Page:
The term “organizational culture,” or “company culture,” is a term we started using from the 80’s. It applies on how an organization functions and expresses itself.
Haworth identifies 3 basic components in the ”personality” of the organization (Haworth, 2015):
– Whats the company’s mission?
– What is the company doing?
– How is the company representing itself?
– What do employees think?
– What the company represents?
Collaboration is seen as an activity that involves activities around projects performed by company members. True collaboration is more than an activity, however. It is a process with associated behaviors that can be taught and developed.
Collaboration is a process governed by a set of norms and behaviors that maximize individual contribution while leveraging the collective intelligence of everyone involved. It is the way in which a group of people collectively explore ideas to generate solutions that extend beyond the limited vision of a single person (Maynard, n.d.).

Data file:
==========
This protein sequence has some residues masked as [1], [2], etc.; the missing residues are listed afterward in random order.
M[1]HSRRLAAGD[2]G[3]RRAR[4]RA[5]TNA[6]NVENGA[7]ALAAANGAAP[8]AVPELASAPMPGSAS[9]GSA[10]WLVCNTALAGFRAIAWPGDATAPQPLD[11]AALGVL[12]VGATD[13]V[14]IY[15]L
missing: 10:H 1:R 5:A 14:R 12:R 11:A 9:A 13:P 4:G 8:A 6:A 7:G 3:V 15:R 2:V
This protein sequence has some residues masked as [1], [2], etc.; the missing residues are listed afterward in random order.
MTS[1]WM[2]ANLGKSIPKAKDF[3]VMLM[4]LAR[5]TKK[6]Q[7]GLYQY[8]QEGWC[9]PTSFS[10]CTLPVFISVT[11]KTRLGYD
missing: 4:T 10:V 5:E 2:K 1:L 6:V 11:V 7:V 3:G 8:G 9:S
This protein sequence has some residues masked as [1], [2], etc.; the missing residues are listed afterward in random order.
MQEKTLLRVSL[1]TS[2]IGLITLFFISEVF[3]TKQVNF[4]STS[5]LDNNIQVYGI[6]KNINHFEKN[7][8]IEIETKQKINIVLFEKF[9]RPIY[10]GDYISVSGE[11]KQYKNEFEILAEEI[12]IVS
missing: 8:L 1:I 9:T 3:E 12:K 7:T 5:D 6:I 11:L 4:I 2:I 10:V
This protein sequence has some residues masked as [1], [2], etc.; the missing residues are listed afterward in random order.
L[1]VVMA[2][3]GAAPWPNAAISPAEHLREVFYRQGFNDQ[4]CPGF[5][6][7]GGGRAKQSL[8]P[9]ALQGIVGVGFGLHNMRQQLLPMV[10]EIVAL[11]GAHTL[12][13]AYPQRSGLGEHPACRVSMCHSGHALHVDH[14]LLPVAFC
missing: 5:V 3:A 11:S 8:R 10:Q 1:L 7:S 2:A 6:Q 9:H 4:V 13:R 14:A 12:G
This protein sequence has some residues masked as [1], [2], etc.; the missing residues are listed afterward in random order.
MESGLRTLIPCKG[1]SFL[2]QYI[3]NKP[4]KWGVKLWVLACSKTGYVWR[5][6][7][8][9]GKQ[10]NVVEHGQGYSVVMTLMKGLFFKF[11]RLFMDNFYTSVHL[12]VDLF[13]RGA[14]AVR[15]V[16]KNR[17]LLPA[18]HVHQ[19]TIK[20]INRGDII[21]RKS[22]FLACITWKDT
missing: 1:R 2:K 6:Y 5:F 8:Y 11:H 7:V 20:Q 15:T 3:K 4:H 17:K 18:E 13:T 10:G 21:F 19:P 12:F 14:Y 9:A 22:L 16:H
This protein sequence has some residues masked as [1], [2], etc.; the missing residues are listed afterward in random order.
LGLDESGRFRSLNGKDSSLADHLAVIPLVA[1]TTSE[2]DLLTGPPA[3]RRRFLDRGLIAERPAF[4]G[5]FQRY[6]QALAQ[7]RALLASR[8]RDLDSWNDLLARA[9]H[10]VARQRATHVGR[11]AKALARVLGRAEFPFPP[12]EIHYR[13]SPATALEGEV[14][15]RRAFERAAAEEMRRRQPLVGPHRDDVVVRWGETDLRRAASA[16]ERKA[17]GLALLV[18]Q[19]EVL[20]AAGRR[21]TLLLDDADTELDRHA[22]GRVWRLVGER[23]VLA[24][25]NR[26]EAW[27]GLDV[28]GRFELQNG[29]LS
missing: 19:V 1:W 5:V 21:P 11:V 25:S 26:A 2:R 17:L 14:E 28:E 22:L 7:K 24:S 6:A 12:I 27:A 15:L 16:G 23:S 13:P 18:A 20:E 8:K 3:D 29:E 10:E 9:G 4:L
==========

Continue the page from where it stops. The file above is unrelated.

Since collaboration should be viewed as a process, it is important to identify what a collaborative environment looks like.
In a truly collaborative environment, everyone has a voice. When people have a voice, they are able to contribute. When they understand how their contributions fit into their organization’s strategy, it gives them purpose. With that purpose comes belief in their organization. (Kip Kelly, Alan Schaefer, 2014)
Kelly and Schaefer name the benefits of a true wide collaboration:
- Fully engaged workers who are eager to take on new projects and challenges and who embrace change.
- Improved organizational flexibility and agility.
- Improved employee health, wellness, and performance.
- More productive and energized meetings.
- Extremely high retention rates.
- A competitive advantage when attracting top talent.
- The ability to develop and bring products faster to the market.
- Increased top-line revenue and better profitability.
This type of organization can breathe new life and energy into a company and it’s employees. Sharing knowledge, ideas and seeing things from different perspectives can move the organization forward (Contactzilla, n.d.).